Big Six supplier SSE is calling on the government to increase the cap on new offshore wind projects in the UK under the Contract for Difference (CfD) auction to help decarbonise the economy “quicker”.
Chief Executive Alistair Phillips-Davies has written to Energy and Clean Growth Minister Chris Skidmore asking him to reconsider the scale of renewable power that will be required to reduce carbon emissions, particularly as the UK electrifies the heat and transport sectors to deliver the 2050 net zero goal.
He believes offshore wind will play a “crucial role” in providing affordable, low carbon electricity and while the foundations have been laid with the CfD auctions, the ambition for the level of offshore wind to be delivered must be raised “in the context of a net zero target”.
This year’s CfD auction includes a capacity cap of 6GW for low carbon power – Mr Phillips-Davies says increasing this will enable the government to take a “significant first step towards net zero”.
He adds: “The net zero commitment is a positive development but none of us should underestimate the scale of the challenge that it poses.
“Offshore wind will play a crucial role in providing affordable, low carbon power and the Committee on Climate Change (CCC) has suggested 75GW of offshore generation may be required by 2050, compared to 8GW today and 30GW targeted by the government’s Sector Deal for 2030. Increasing offshore capacity in line with the CCC advice is challenging but achievable.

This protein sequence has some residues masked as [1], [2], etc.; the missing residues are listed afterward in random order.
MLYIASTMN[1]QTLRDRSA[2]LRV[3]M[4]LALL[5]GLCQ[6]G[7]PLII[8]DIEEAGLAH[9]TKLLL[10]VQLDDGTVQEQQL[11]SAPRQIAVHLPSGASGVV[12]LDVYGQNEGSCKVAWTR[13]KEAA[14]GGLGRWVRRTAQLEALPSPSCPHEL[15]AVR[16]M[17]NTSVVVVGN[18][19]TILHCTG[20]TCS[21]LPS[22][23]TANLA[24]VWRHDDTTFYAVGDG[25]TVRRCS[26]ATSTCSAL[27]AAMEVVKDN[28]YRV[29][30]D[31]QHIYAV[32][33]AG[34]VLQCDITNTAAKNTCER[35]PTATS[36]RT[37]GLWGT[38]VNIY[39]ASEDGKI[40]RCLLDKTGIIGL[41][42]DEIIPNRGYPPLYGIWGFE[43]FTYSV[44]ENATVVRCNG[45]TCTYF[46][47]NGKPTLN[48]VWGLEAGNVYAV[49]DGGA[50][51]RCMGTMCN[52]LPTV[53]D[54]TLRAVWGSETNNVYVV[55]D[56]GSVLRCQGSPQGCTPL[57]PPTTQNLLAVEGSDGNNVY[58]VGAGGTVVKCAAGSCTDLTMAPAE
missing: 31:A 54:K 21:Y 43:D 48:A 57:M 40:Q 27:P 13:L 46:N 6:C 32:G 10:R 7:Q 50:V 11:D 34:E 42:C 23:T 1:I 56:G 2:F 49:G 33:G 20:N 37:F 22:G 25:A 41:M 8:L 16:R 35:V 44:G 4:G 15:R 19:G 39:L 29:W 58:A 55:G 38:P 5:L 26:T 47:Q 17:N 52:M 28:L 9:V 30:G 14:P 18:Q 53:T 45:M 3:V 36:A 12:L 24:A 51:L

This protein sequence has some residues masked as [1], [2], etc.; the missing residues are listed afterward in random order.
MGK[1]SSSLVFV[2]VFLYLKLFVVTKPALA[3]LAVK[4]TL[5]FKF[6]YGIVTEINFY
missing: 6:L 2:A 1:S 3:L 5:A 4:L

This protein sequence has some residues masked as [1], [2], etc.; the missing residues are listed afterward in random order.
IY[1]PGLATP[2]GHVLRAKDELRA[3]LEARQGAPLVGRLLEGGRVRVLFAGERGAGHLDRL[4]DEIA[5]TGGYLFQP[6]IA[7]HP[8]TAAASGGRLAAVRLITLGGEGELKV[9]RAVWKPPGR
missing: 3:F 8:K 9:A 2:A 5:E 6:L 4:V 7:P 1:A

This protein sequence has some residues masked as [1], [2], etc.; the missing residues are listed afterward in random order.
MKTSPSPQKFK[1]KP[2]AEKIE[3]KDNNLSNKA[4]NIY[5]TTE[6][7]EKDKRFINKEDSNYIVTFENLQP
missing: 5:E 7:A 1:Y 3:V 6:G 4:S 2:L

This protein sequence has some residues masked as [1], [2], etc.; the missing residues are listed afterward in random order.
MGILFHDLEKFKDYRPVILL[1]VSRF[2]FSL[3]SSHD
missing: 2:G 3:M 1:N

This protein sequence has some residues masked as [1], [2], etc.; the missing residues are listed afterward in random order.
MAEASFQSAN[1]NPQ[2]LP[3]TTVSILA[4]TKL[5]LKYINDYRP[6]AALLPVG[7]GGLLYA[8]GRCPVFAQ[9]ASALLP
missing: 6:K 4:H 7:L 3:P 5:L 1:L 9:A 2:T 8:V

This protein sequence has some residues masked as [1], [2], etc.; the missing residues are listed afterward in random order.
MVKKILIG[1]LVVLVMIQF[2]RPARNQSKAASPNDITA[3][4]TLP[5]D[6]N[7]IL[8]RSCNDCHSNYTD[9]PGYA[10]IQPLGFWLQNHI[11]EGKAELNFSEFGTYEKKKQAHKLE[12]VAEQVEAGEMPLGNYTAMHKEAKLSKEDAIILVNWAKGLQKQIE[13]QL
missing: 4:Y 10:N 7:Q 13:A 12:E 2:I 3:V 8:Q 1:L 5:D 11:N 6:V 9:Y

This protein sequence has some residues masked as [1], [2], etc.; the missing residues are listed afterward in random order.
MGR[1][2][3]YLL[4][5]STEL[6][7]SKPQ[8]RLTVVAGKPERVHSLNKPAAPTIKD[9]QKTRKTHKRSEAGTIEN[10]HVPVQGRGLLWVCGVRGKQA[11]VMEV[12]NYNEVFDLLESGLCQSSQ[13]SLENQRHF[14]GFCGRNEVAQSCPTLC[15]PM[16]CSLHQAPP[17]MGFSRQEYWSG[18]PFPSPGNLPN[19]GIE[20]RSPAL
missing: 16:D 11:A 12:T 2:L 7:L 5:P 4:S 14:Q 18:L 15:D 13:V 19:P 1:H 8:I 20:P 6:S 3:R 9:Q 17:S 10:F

“Increasing the 6GW cap provides government with an opportunity to show that it is serious about net zero and positioning the UK as a world leader in both the offshore wind sector and the fight against climate change. It can do this in a way which is quick, simple and cost neutral for consumers.”
BEIS said its success in bringing down costs in previous CfD rounds has meant it will potentially become harder to ensure competitive tension with a monetary cap alone.
It added the 6GW capacity is almost twice the amount secured in the CfD allocation round 2, which stood at 3.3GW.
A spokesperson said: “Under our world-leading Contracts for Difference (CfD) scheme the cost of renewables has plummeted, allowing us to progress towards our ambitious net zero targets, whilst protecting consumers from increased electricity costs. The cap is set at 6GW to keep this effective bidding system competitive, providing value for money to consumers, and allowing this market to continue to thrive.”